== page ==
Benefits of disability insurance
Disability insurance policies provide peace of mind and a security blanket in case you lose your ability to work. While health insurance helps to pay for medical bills and treatment of your injury or illness, it does not help with your other financial obligations. An emergency fund can help with short-term disabilities, but those funds can dry up quickly and leave you vulnerable in case other emergencies arise.
- Provides income when you are unable to work.
- Covers the gaps of an inadequate emergency fund.
- Customizable to your budget and needs.
- Riders can be added to provide additional benefits.
The disability insurance process and timeline
Many online companies have streamlined the disability insurance application process. Instead of needing to meet with an agent to discuss options, submit to medical exams, and wait for underwriters to process the application, some policies receive instant decisions online. This drastically reduces the time from application to approval so that you can be covered right away instead of taking weeks.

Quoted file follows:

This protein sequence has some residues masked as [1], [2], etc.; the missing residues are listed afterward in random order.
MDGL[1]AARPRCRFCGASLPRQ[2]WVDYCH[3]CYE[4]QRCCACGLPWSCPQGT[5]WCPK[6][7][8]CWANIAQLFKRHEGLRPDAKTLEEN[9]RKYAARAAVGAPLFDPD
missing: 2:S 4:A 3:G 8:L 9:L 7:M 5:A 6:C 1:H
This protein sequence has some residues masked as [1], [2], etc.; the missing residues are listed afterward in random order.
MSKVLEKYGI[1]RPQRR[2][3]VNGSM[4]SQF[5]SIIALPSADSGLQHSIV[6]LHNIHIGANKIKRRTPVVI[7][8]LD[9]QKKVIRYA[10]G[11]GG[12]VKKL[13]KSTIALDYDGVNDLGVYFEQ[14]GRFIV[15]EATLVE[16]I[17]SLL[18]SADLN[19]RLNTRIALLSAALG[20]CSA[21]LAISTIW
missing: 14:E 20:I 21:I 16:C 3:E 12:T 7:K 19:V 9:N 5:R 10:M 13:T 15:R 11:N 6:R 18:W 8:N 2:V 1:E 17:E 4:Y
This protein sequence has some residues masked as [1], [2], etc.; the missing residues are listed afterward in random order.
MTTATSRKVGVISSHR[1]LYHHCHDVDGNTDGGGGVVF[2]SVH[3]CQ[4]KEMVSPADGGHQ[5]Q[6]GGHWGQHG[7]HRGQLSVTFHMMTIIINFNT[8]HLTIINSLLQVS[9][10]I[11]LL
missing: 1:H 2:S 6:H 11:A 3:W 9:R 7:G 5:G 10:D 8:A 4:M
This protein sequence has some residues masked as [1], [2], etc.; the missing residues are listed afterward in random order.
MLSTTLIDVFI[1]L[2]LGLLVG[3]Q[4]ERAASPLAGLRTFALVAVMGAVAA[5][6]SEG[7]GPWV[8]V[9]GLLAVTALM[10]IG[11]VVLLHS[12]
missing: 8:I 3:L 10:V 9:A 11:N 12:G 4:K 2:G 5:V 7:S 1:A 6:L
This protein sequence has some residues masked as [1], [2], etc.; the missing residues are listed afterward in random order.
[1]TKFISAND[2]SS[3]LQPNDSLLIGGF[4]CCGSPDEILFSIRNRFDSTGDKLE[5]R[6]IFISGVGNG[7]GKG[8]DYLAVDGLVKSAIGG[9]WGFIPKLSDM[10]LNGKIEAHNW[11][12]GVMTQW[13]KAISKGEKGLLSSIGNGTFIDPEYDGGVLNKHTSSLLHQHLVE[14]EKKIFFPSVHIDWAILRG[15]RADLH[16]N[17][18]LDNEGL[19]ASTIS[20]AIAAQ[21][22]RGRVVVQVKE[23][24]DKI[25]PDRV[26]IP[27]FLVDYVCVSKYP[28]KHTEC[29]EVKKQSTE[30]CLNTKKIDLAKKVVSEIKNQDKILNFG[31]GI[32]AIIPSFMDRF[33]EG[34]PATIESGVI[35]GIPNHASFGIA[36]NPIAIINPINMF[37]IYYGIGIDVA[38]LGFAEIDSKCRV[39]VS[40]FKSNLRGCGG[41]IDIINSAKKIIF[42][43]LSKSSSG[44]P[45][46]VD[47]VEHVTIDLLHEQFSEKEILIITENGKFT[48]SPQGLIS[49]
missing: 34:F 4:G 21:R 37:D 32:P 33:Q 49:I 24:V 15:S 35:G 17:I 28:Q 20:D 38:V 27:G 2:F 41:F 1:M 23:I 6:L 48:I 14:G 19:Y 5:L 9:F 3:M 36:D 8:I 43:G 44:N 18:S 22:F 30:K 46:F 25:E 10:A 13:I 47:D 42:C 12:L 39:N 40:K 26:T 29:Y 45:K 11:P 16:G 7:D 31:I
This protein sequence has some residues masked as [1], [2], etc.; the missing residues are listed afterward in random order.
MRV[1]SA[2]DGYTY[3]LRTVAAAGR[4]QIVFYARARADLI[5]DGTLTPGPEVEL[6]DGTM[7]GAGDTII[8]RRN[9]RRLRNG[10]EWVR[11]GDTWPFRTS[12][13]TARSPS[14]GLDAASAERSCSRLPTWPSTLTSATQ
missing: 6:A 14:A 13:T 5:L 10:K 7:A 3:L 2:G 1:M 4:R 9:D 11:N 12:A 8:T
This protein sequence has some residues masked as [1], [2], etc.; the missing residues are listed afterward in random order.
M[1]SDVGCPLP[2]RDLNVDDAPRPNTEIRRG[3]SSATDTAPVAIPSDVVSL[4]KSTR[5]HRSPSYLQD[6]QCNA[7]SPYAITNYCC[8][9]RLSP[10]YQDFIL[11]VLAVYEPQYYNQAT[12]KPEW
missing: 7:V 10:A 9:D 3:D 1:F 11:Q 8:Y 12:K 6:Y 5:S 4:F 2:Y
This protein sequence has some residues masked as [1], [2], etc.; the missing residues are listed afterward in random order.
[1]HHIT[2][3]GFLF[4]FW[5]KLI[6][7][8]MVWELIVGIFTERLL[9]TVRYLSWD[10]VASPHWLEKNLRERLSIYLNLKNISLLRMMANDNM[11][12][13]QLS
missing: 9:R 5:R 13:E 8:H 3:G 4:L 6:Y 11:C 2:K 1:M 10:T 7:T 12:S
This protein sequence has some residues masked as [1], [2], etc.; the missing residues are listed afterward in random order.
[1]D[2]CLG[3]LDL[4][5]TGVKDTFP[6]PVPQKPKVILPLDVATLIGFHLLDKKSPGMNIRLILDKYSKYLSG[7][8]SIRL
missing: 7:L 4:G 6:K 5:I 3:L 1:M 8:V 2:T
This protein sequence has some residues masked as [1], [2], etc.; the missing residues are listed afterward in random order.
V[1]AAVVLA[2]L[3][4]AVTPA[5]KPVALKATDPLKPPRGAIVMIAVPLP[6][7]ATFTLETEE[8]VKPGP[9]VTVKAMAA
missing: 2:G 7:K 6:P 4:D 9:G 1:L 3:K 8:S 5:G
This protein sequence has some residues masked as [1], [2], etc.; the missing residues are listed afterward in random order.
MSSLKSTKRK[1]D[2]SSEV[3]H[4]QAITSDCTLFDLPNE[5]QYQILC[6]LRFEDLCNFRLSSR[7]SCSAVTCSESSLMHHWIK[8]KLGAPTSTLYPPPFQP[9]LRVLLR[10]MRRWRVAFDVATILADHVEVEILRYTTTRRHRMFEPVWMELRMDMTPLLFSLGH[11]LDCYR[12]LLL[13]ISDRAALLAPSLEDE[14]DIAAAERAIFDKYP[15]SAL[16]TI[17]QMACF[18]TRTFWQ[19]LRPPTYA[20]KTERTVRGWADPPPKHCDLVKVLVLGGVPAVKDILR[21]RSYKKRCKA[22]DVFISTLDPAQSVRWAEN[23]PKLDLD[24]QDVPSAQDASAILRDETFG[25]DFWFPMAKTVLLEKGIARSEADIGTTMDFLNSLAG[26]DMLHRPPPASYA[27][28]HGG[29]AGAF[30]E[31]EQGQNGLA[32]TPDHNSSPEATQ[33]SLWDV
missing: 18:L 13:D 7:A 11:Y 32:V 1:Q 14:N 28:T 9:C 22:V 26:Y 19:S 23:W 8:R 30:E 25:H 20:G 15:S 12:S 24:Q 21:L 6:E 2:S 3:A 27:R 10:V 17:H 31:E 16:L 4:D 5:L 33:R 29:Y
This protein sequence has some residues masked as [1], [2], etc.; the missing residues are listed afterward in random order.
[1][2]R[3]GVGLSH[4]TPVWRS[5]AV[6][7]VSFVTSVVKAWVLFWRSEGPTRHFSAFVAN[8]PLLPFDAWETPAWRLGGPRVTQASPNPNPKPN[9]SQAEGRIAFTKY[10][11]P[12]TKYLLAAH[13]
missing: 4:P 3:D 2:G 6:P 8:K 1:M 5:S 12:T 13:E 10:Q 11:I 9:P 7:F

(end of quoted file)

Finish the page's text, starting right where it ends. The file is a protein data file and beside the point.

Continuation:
When you apply online, you should expect to spend 15 to 30 minutes completing your application. Some companies provide an instant coverage decision based on your online answers. For other insurance companies, you may have to speak with an agent to review your options or finalize the policy. While this adds to the timeline, some customers prefer to be able to speak with a licensed agent to get all of their questions answered by a live person.
Once your application is approved, your coverage should begin immediately after you've made the first premium payment. While some companies offer monthly premiums, you'll typically save money if you can pay for the entire year all at once.
Types of disability insurance
Disability insurance policies are available for both short-term and long-term disabilities. Each policy covers benefits for a specific timeframe. Some people buy both types of disability insurance so that they are covered in case of any major illness or injury.